▶ Se­lec­tion of Jones for Eng­land’s World Cup semi-fi­nal smacks of a plan to go with the boot

The National - News - - SPORT - BEN RYAN Rugby union colum­nist Ben Ryan coached Fiji to Olympic gold in Rio in 2016, and won the Dubai Rugby Sevens four times – twice with Eng­land, and twice with Fiji

Ihave stated on more than one oc­ca­sion, that I don’t think Eng­land will win the World Cup with Ge­orge Ford start­ing at No 10. But he is in the form of his life, and I would love to be proved wrong. None of us is on the ground with the team. I am not crouched over a lap­top watch­ing and analysing New Zea­land, and see­ing where the op­por­tu­ni­ties might lie for Eng­land. We are not see­ing them train, and have not got the feel the Eng­land man­age­ment do for form and in­di­vid­ual en­ergy lev­els.

Coaches earn their corn on this sort of stuff, and – have no doubt about it – it is a team that can beat the All Blacks.

They will need to have a pre­cise kick­ing game to avoid any way­ward ball to the bril­liant New Zea­land back three of Beauden Bar­rett, Sevu Reece and Ge­orge Bridge.

They will need the big-ball car­ri­ers of Billy and Mako Vu­nipola, Kyle Sinck­ler, Tuilagi and Maro Itoje to be pick­ing good lines to get through, or on the edge of the All Black de­fend­ers.

The big call Eng­land’s coach Ed­die Jones has made is to bring Ford back into start at fly-half, with Owen Far­rell shifted out to start at in­side-cen­tre again. It is the com­bi­na­tion Eng­land played in the pool games against Tonga, United States and Ar­gentina.

In the quar­ter-fi­nal against Aus­tralia they went for Manu Tuilagi as a more tra­di­tional in­side cen­tre, and it is the com­bi­na­tion I pre­ferred.

Though they did not get too much pos­ses­sion, they looked dan­ger­ous.

Eng­land must think they will have par­ity of pos­ses­sion in this game, and that New Zea­land will af­ford them a lit­tle more time and space to get that 10-12 axis work­ing.

They will also have put Ford in there for his kick­ing game, though they do lose their left-footed op­tion at out­side cen­tre with Henry Slade.

El­liot Daly has a great left foot, too, so they could still use his kick­ing skills, and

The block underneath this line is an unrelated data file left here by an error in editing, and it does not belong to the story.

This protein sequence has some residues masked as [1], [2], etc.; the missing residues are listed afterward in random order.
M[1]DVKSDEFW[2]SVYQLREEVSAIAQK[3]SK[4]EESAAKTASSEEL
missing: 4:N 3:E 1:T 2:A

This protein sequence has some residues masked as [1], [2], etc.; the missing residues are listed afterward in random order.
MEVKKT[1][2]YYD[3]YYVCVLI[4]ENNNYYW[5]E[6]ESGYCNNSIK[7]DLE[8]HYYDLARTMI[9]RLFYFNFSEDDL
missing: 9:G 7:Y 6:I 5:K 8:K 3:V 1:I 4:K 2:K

Ben Youngs may well be box kick­ing a lit­tle more too.

For me though, this se­lec­tion smacks of Eng­land go­ing with the boot, and if New Zea­land drop off, then to run.

The risk run is the All Blacks don’t af­ford them the space to get into the out­side-cen­tre chan­nel, and free up Manu to get be­yond the gain line.

Of course, just be­cause they are wear­ing 12 or 13 on their backs, it doesn’t mean they will al­ways play there. I can cer­tainly see some switch­ing around to play to their strengths.

In the 2015 Rugby World Cup, the Eng­land mid­field was not settled, and the com­bi­na­tions never fired. Their early exit was based largely around a lack of co­he­sion in those ar­eas.

Four years later we see more switch­ing about – but it is from a win­ning po­si­tion, and it is tac­ti­cal.

For New Zea­land, Steve Hansen has made only one change with Scott Bar­rett tak­ing Sam Cane’s place in the back-row.

Scott Bar­rett has never started there be­fore in a Test. It shows you they want a bit more bulk, and more set piece op­tions but it is more of a tin­ker than the big­ger change Eng­land have made.

They will also hope that their 10/15 com­bi­na­tion of Richie Mo’unga and Beauden Bar­rett con­tin­ues to drive the team for­ward.

They are the only side to have two world-class sec­ond re­ceivers in those po­si­tions, and they have been su­perla­tive all tour­na­ment.

Eng­land know that, and if you look at the game like chess, these se­lec­tions could be trans­lated as: Eng­land will kick more to try to take Beauden out of the game and keep him tied in.

The All Blacks re­alise it will be more set-piece and ter­ri­tory based so have gone for a lit­tle more bulk and op­tion at li­ne­out and kick off.

Pos­ses­sion will de­ter­mine all this, as will mo­men­tum. A card, or an in­ter­cept, or a piece of ge­nius that sud­denly gives one side a de­cent lead will prob­a­bly de­cide this en­counter.

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